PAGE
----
Home Local News Proposal would name Fitchburg City Hall after “beloved trailblazer” Frances Huntley-Cooper

Proposal would name Fitchburg City Hall after “beloved trailblazer” Frances Huntley-Cooper

Frances Huntley-Cooper

Momentum is building to pass a resolution naming Fitchburg City Hall after Frances Huntley-Cooper, a trailblazing politician who was the first and only African-American elected to lead a city in the state of Wisconsin.

Michael Johnson, president & CEO of the Boys & Girls Clubs of Dane County, got the ball rolling with an open letter to Fitchburg Mayor Aaron Richardson on Monday morning mentioning that Huntley-Cooper deserves the honor as a “beloved trailblazer, role model and leader in our region.”

“As a former Fitchburg resident, I watched the impact that Frances has made on our community and would like to recommend that the City Council take a vote to name your municipal building in her honor,” Johnson wrote in his open letter. “Frances Huntley-Cooper served as Fitchburg mayor from 1991 to 1993, and is the first and only African-American woman elected to lead a Wisconsin City. Her life and legacy is important to the city of Fitchburg and to the State of Wisconsin and we should celebrate, and acknowledge her contributions to Wisconsin.”

Johnson tells Madison365 that he’s been thinking about honoring Huntley-Cooper, who was also elected as a Barack Obama delegate to the 2008 Democratic Convention, for at least a year. His recent work to get state leaders to approve erecting a statue at the state capitol building of another Wisconsin African American trailblazer, Vel Phillips, helped bring Huntley-Cooper to the forefront of his mind.

“She deserves it. She’s been a lifelong City of Fitchburg resident. She was alder, the president of the City Council, and she chaired the finance and personnel committee. She was the chairwoman of Madison College for almost a decade,” Johnson says. “She was the president of the AKAs [Alpha Kappa Alpha sorority – Kappa Psi Omega chapter]. Her entire life has been about giving back to others. She really deserves it.”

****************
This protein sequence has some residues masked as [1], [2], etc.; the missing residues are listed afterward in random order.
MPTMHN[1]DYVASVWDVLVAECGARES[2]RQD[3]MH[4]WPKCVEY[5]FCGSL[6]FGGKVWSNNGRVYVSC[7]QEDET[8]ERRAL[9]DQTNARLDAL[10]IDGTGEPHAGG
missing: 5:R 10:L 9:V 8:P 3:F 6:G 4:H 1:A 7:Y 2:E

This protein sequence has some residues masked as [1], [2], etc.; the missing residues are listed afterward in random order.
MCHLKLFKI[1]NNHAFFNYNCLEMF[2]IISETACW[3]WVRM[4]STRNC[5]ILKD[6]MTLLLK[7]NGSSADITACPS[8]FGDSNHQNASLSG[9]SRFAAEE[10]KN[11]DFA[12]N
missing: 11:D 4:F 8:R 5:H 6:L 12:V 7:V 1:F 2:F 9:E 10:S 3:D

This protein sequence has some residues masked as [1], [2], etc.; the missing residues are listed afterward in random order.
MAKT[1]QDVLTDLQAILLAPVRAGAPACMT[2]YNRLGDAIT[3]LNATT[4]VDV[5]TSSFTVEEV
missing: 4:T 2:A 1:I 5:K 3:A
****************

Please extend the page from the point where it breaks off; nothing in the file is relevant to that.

Johnson adds that if Huntley-Cooper would be approved, he believes that she would become the first Black woman in Wisconsin to have a municipal building named after her and will probably be one of only a few in the country.

Prior to being elected mayor in 1991, Huntley-Cooper served as Fitchburg District 1 alder and president of the Fitchburg Common Council. That District 1 seat is now held by Fitchburg Alder Joe Maldonado who says he “fully supports” the resolution.

“Frances is a mentor of mine. She was my campaign treasurer when I ran for office. She has been a huge support for youth in the community through NAACP. She has always given so much of herself,” Maldonado tells Madison365. “Obviously, her being the first and only elected African-American mayor in the state of Wisconsin has been a huge example for BIPOC candidates running for office.

“I would be honored to have her name permanently in the city’s memory and I’m fully supportive of having her name as part of the legacy of Fitchburg,” he adds.

Johnson says that a Frances Huntley-Cooper Municipal Building would be so important and inspiring for the young people.

“Forty or fifty years from now, this could very easily be forgotten … the fact that this historic moment happened in Fitchburg. They should want to celebrate it. This is part of history,” Johnson says. “We would love to see buildings and statues in Wisconsin that represent people of color. What we’re doing with Vel Phillips and hopefully doing with Frances Huntley-Cooper, will open up the door for other people of color to advocate for the same thing.”